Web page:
A senior police sergeant says retail theft is not a victimless crime, as the loss to Canterbury businesses from shoplifting is estimated to be about $1.8 million a week. Canterbury police are cracking down on these rising theft rates through a one-month prevention operation.
The loss to retailers in the region equates to about $250,000 a day.
Acting senior sergeant Huata Martindale says retail theft in Canterbury has been on the rise in the past five years.
Thefts are occurring particularly often in July and August, which coincides with the school holidays.
To combat this, police have launched a month long operation called “Operation Shop”, which involves doing high-visibility patrols in shopping centres and malls in the area.
They’ve also been working with businesses on steps they can take to prevent their businesses from being a target.
Martindale says retailers have been consulting with police and security providers throughout the year and have installed prevention systems, such as CCTV.
“This, combined with adopting other strategies to prevent opportunistic crime, has a positive benefit on a business’s bottom line,” Martindale says.
“The timely reporting of thefts allows police and retailers to monitor social media and online forums and take steps that could not only lead to offenders being identified but help prevent the on-sale of stolen goods.”
In the first two weeks of the operation, police arrested and charged over 75 people with dishonesty offences.
Some of the offenders were youths, who were then referred on to Youth Services.
Some of the charges stemmed from historical complaints.
Two women aged 18 and 22 appeared in the Christchurch District Court earlier this month after police were alerted by mall security to a shoplifting incident.
Popular items to steal in the Canterbury region include clothing, electronics, groceries and meat.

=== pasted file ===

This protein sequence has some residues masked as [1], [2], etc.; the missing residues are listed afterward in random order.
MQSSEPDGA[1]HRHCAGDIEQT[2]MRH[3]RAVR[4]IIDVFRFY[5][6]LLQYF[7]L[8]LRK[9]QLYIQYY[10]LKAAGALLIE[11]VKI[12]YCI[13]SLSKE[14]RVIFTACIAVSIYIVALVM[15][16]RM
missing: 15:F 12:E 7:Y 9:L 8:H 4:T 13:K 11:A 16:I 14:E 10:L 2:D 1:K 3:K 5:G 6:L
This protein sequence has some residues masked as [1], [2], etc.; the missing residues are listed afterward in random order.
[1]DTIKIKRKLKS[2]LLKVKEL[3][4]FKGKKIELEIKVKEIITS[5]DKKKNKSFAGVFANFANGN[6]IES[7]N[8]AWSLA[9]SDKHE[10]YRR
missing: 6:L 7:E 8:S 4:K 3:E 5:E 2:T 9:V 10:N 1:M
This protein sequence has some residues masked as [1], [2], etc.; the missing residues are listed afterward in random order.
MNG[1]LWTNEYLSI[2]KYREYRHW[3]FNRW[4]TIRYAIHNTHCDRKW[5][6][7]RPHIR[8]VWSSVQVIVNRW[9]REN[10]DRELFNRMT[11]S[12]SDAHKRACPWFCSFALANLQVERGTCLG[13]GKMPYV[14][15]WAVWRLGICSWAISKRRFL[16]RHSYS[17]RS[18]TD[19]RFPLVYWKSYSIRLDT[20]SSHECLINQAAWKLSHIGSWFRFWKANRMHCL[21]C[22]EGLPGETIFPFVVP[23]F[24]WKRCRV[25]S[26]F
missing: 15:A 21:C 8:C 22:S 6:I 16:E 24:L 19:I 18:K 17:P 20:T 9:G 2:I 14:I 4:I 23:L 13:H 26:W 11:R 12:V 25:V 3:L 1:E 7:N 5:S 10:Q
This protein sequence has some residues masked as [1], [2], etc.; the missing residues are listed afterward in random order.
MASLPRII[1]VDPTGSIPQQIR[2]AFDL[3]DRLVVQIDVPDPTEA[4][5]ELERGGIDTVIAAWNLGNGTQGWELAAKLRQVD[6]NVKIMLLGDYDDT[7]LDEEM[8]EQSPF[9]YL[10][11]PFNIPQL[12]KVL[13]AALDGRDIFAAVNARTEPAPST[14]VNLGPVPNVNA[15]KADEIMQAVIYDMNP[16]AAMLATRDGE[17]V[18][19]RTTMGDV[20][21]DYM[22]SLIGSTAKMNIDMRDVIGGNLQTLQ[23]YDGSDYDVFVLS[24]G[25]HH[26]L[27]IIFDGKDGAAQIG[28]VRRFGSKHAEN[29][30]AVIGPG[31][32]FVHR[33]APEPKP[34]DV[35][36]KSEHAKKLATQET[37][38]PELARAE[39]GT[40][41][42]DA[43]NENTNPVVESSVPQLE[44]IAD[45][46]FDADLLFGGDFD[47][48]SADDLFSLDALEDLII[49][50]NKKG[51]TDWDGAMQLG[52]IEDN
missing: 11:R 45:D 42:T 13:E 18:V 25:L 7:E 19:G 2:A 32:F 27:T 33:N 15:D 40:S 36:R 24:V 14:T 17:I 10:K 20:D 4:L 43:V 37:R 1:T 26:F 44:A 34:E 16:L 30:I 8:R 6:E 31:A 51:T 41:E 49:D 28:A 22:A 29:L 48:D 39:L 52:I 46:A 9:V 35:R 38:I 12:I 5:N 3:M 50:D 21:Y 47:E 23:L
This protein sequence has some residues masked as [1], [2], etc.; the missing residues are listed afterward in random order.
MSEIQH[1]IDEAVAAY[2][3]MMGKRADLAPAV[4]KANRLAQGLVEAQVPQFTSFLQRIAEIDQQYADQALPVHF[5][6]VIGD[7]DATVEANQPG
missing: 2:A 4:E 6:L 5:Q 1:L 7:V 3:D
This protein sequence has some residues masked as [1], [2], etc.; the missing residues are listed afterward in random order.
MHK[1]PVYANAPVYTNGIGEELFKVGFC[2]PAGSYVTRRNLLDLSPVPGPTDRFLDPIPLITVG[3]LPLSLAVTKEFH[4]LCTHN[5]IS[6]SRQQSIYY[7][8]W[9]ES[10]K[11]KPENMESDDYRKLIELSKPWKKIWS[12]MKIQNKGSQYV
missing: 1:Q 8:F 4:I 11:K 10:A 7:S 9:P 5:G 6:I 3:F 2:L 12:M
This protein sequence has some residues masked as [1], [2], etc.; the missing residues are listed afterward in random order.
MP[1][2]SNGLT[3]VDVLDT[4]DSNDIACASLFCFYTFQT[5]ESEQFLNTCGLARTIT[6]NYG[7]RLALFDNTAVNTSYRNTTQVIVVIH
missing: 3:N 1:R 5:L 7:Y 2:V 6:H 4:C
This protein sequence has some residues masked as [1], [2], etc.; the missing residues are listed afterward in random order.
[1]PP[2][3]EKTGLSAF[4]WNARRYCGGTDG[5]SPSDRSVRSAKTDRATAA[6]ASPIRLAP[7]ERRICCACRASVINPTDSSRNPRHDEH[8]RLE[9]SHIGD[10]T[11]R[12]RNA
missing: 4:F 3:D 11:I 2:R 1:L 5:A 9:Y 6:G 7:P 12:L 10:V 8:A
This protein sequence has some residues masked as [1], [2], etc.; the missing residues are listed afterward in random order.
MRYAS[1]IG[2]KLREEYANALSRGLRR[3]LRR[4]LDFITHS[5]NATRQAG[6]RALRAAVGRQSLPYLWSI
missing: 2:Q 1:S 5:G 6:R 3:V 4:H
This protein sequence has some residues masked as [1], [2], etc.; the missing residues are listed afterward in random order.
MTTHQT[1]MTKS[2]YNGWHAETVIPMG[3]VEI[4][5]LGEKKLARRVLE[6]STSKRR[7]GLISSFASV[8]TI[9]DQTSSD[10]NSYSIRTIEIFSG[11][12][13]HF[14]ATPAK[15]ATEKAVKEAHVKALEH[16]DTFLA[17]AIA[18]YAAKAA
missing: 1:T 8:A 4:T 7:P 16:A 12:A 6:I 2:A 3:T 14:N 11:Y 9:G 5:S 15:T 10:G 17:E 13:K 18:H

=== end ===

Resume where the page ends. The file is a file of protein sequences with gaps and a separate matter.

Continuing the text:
Martindale says a national retailer who is regularly targeted for the theft of meat said they’d seen a significant decrease in stock loss since the operation begun.
He says it’s not unusual to see the stolen food, such as meat, pop up for sale on social media sites.
“Police encourage the community to report these posts and only purchase meat and groceries from reputable sources,” Martindale says.
He says retailers are also using cloud-based applications as a social network to share information amongst themselves about incidents, trends and active offenders.
This helps out both small, privately owned shops with low stock volumes as well as larger retailers, he says.
This is the second year the Canterbury Police have implemented Operation Shop.
Martindale told Stuff earlier this month that by the end of the first week of the operation, retail theft decreased 15 percent.
He said this meant $270,000 worth of goods stayed on shelves.
Police are encouraging members of the public to come forward if they see suspicious behaviour in and around shops and malls.
They are advised to alert staff, security or the police if they see anything.
This can also be done anonymously by calling Crimestoppers on 0800 555 111.